Climate Change: 2°C Rise in Global Temperatures Could Lead to A Billion Human Deaths

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If global temperatures reach 2°C above pre-industrial levels by 2100, it could lead to the one billion deaths, a new study has found. Researchers add that the richest humans would mostly be responsible for the climate-change-related deaths of mostly poorer people.

In 2020, a report found that climate change could displace one billion people by 2050. This is a lot worse.

The study, published in the Energies journal, said that the oil and gas industry, which includes many of the most profitable and powerful businesses in the world, are both directly and indirectly responsible for over 40% of global emissions, affecting billions of people living in the world’s most remote and low-resourced communities.

The researchers reviewed 180 scientific articles, and found that peer-reviewed literature on the human mortality costs of carbon emissions converged on the “1,000-ton rule”, an estimate that one future premature death is caused every time about 1,000 tons of fossil carbon are burned.

“Energy numbers like megawatts mean something to energy engineers like me, but not to most people,” said lead author Joshua Pearce. “Similarly, when climate scientists talk about parts per million of carbon dioxide, that doesn’t mean anything to most people. A few degrees of average temperature rise are not intuitive either. Body count, however, is something we all understand.”

He added: “If you take the scientific consensus of the 1000-ton rule seriously, and run the numbers, anthropogenic global warming equates to a billion premature dead bodies over the next century. Obviously, we have to act. And we have to act fast.”

Food vs energy

climate protest
Courtesy: Markus Spiske/Pexels

Under the 2015 Paris Agreement, global governments pledged to limit average temperatures to 1.5°C above pre-industrial levels and keep them well below the 2°C mark. However, according to a study published in the peer-reviewed Science journal, it’s food and agriculture systems that need more addressing.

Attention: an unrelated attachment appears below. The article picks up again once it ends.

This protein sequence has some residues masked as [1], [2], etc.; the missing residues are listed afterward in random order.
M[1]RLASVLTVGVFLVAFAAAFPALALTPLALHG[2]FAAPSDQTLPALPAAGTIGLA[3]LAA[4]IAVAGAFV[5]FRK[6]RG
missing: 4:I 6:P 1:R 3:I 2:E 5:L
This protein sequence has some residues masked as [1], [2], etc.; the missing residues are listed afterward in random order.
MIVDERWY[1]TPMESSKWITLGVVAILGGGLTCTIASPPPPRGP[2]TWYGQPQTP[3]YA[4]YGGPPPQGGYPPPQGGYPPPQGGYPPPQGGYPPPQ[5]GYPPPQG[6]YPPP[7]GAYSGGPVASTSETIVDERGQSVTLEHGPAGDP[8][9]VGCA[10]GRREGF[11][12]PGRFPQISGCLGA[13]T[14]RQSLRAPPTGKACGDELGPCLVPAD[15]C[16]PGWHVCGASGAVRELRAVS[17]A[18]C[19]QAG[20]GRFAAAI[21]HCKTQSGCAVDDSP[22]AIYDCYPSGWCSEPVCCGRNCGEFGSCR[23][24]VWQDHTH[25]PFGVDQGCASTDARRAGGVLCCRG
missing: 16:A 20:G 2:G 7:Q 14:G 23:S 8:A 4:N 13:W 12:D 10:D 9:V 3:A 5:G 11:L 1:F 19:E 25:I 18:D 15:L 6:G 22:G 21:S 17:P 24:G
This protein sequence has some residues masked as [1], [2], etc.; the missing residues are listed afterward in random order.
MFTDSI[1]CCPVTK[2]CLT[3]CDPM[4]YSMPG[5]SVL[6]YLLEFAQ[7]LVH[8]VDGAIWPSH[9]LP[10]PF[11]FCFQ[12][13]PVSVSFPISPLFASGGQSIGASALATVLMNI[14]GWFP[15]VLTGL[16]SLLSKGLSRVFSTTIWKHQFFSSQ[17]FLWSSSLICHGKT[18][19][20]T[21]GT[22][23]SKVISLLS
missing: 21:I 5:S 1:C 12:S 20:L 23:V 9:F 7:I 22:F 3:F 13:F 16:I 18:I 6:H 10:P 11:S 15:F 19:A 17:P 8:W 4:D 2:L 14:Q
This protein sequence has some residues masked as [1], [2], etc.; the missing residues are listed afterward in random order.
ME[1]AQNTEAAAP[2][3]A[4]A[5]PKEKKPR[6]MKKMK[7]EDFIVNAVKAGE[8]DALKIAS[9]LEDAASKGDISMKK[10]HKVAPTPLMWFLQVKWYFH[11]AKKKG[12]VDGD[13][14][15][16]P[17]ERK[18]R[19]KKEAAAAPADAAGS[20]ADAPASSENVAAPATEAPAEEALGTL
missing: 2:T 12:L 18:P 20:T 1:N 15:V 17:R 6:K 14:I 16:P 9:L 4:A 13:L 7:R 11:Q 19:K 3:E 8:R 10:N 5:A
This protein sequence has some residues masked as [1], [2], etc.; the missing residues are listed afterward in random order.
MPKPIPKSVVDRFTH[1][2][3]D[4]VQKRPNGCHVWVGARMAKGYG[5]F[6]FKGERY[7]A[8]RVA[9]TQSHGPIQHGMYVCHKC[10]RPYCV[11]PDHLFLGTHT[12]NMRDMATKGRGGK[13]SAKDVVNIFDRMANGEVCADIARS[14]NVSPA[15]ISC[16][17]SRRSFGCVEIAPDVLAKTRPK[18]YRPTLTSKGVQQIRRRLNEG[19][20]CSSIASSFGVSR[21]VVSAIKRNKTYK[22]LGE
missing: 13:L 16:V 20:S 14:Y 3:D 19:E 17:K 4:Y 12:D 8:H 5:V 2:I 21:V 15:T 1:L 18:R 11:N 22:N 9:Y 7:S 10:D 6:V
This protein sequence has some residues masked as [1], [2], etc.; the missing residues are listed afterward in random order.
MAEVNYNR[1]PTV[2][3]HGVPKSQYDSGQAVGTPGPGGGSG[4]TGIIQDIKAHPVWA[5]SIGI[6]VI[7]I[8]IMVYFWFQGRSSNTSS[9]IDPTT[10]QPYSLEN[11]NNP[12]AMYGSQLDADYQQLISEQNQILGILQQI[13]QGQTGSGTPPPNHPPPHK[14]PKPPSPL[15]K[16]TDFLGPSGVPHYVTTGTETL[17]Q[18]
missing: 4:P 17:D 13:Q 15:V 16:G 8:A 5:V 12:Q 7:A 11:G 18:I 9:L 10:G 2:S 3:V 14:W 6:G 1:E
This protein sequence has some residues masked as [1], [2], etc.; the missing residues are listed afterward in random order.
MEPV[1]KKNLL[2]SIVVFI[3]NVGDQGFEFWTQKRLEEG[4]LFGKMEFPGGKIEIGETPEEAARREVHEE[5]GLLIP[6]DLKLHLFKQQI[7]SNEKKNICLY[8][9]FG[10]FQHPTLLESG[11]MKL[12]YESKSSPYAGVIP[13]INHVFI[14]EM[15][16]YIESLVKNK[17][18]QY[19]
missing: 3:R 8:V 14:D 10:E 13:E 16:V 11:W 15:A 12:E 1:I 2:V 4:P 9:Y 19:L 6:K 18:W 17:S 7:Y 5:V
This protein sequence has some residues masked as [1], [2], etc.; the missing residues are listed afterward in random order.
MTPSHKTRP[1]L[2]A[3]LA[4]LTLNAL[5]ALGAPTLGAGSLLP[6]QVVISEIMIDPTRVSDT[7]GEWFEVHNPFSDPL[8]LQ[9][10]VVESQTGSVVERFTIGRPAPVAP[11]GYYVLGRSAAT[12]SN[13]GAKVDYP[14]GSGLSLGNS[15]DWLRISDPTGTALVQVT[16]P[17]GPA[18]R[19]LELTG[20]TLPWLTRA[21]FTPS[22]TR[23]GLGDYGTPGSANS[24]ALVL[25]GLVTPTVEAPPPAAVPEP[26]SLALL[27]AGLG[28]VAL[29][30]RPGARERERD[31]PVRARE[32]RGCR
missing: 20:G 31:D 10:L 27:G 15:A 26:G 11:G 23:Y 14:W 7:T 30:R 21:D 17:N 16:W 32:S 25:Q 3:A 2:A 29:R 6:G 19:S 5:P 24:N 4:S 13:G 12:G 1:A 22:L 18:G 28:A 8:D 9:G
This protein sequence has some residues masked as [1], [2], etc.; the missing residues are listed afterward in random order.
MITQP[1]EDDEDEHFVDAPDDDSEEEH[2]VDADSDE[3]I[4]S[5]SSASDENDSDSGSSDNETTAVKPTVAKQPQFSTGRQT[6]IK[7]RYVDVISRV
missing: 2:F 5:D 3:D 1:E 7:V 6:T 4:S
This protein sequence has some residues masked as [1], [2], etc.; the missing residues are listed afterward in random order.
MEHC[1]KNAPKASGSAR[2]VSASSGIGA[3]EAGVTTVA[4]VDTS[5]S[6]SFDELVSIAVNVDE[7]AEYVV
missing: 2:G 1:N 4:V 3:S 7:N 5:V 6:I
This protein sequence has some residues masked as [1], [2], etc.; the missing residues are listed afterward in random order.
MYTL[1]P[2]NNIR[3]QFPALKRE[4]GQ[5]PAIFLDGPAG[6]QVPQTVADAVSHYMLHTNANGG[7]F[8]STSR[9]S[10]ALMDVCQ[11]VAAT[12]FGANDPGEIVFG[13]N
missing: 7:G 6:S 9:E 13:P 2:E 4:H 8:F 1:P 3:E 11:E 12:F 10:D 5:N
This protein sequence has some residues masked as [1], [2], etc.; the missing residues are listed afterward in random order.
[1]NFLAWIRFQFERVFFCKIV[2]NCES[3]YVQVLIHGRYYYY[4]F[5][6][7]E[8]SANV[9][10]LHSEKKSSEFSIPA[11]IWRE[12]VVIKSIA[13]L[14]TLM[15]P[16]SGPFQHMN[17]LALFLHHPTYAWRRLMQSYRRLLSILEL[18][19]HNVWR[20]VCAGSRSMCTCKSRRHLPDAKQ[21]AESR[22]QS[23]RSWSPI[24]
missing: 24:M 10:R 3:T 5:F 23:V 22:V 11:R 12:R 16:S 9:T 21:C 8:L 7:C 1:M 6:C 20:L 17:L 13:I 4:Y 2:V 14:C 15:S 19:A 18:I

At current rates, the world will emit around 1,356 billion tonnes of CO2e by 2100. That means even if we stop all emissions from non-food sectors (energy and industry), food emissions alone will surpass the 1.5°C carbon budget. And to have a 67% chance of staying below the 2°C temperature rise above pre-industrial levels, we can only emit 49 billion tonnes of CO2e from all non-food sectors – that equates to just over a year of current fossil fuel emissions.

The researchers suggest aggressive energy policies to enable immediate and substantive cuts in carbon emissions. It also recommended accelerated government, corporate and citizen action to speed up decarbonisation, in order to minimise the number of projected human deaths due to climate change.

“Such mass death is clearly unacceptable. It’s pretty scary really, especially for our children,” said Pearce. “When climate scientists run their models and then report on them, everybody leans toward being conservative, because no one wants to sound like Doctor Doom. We’ve done that here too and it still doesn’t look good.”

Policy focus

The researchers said energy policy should focus on the following areas to mitigate the threat of climate change:

  • Improved energy efficiency and the rational use of energy should be supported by government programmes, including at industrial, agricultural, transportation, residential and household levels.
  • Complete replacement of high carbon fuels (coal, oil and natural gas) by zero carbon content fuels (i.e., hydrogen, electricity, etc.) from renewable energy sources like hydropower, wind, geothermal, biomass and solar.
  • Development of techniques to devalue carbon-intensive fuel, such as carbon taxes, and technical means for the capture and storage of CO2, like soil carbon sequestration.

“To be clear, predicting the future accurately is hard. The 1,000-ton rule is only an order of magnitude best estimate. The number of caused deaths will likely lie between a tenth of a person and 10 people per 1,000 tons. Regardless, the bottom line that we need to act fast is still crystal clear,” said Pearce.

“Global warming is a matter of life or death for a billion people. Almost everyone agrees that every human life is valuable, independent of age, cultural or racial background, gender or financial resources. Therefore, the energy transition will have to change much, much faster, starting now.”

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